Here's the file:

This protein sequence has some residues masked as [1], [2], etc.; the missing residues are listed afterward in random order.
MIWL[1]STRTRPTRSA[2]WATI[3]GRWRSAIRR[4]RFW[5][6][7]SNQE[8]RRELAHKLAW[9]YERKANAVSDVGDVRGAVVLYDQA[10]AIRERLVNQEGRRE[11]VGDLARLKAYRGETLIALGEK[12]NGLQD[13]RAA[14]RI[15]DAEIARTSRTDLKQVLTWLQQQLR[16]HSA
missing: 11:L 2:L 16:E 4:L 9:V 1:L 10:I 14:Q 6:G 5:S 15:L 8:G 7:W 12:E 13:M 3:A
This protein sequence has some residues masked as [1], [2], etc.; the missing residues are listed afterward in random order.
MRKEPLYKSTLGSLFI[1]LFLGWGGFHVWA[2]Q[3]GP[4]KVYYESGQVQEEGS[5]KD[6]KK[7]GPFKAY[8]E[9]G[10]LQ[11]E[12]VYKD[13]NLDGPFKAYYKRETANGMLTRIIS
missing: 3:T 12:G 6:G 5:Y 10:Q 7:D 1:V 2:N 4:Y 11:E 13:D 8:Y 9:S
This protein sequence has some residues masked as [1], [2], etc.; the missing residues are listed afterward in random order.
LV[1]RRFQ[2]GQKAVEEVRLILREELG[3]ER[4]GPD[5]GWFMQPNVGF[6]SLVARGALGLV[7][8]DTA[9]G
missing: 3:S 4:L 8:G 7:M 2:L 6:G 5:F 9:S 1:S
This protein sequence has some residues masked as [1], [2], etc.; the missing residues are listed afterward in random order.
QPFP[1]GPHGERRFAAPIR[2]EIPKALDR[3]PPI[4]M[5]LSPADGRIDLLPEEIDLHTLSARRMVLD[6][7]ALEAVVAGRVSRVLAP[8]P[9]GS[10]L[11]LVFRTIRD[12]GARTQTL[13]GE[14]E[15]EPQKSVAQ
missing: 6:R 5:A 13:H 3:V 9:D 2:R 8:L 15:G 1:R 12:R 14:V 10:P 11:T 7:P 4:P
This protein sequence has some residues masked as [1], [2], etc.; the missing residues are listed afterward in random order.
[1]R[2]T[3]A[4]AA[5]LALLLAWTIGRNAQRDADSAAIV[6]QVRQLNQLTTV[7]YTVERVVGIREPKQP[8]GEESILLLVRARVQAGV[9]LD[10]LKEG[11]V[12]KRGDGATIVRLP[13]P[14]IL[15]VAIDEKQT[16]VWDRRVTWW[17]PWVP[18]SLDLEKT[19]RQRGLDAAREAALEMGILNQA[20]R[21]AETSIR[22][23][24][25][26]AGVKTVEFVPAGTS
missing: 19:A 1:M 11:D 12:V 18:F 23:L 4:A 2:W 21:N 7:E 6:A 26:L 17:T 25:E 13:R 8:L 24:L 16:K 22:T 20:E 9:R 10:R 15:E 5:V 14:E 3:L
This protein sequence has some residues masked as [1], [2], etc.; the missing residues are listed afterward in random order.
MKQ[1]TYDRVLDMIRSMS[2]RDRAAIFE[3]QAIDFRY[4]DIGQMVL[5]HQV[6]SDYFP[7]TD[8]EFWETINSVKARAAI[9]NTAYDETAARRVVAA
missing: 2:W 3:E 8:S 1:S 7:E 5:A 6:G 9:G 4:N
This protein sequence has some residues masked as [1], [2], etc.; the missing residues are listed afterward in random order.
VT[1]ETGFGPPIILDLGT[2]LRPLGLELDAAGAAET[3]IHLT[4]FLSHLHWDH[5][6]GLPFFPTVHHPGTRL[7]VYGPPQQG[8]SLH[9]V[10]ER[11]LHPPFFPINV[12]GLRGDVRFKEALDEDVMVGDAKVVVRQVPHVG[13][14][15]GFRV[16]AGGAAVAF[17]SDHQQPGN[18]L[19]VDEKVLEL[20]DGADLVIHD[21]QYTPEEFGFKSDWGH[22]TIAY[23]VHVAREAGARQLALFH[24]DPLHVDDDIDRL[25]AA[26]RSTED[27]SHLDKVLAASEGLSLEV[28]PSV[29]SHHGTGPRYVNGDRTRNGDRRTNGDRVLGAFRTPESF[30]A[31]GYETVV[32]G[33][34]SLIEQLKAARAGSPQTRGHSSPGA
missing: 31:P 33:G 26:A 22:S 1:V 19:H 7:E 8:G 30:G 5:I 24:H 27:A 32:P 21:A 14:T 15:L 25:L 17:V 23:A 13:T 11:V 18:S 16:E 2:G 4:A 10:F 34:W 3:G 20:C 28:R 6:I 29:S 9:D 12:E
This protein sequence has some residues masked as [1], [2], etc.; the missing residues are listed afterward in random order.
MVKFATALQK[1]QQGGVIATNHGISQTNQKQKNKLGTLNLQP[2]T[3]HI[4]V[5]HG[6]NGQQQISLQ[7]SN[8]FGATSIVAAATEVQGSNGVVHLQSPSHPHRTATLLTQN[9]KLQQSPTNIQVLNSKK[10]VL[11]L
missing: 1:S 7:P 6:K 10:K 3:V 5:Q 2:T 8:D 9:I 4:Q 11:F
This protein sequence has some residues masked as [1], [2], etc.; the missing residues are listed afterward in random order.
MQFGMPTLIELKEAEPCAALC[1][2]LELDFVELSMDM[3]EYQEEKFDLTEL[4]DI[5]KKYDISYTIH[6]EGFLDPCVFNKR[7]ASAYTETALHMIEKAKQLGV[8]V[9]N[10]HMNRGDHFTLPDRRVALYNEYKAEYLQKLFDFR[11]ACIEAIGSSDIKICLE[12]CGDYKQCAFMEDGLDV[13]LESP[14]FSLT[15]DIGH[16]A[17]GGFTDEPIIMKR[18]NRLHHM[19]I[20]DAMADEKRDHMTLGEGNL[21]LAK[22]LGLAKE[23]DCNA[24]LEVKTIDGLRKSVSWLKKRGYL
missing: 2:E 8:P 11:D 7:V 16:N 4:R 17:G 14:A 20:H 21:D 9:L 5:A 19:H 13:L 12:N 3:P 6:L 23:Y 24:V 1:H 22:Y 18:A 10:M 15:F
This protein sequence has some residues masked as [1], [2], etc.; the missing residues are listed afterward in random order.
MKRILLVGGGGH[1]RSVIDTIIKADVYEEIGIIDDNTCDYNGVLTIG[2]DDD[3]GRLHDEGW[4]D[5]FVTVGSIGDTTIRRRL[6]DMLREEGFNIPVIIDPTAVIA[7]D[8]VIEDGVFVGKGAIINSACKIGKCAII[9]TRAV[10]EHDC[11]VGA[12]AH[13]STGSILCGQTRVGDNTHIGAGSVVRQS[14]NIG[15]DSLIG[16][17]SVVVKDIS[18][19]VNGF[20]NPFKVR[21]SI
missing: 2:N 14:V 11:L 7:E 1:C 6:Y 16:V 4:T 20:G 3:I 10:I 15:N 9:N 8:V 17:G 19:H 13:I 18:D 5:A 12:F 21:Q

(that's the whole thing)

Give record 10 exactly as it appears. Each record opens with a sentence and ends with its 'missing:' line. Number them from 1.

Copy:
This protein sequence has some residues masked as [1], [2], etc.; the missing residues are listed afterward in random order.
MKRILLVGGGGH[1]RSVIDTIIKADVYEEIGIIDDNTCDYNGVLTIG[2]DDD[3]GRLHDEGW[4]D[5]FVTVGSIGDTTIRRRL[6]DMLREEGFNIPVIIDPTAVIA[7]D[8]VIEDGVFVGKGAIINSACKIGKCAII[9]TRAV[10]EHDC[11]VGA[12]AH[13]STGSILCGQTRVGDNTHIGAGSVVRQS[14]NIG[15]DSLIG[16][17]SVVVKDIS[18][19]VNGF[20]NPFKVR[21]SI
missing: 2:N 14:V 11:L 7:E 1:C 6:Y 16:V 4:T 20:G 3:I 10:I 15:N 9:N 8:V 17:G 19:H 13:I 18:D 5:A 12:F 21:Q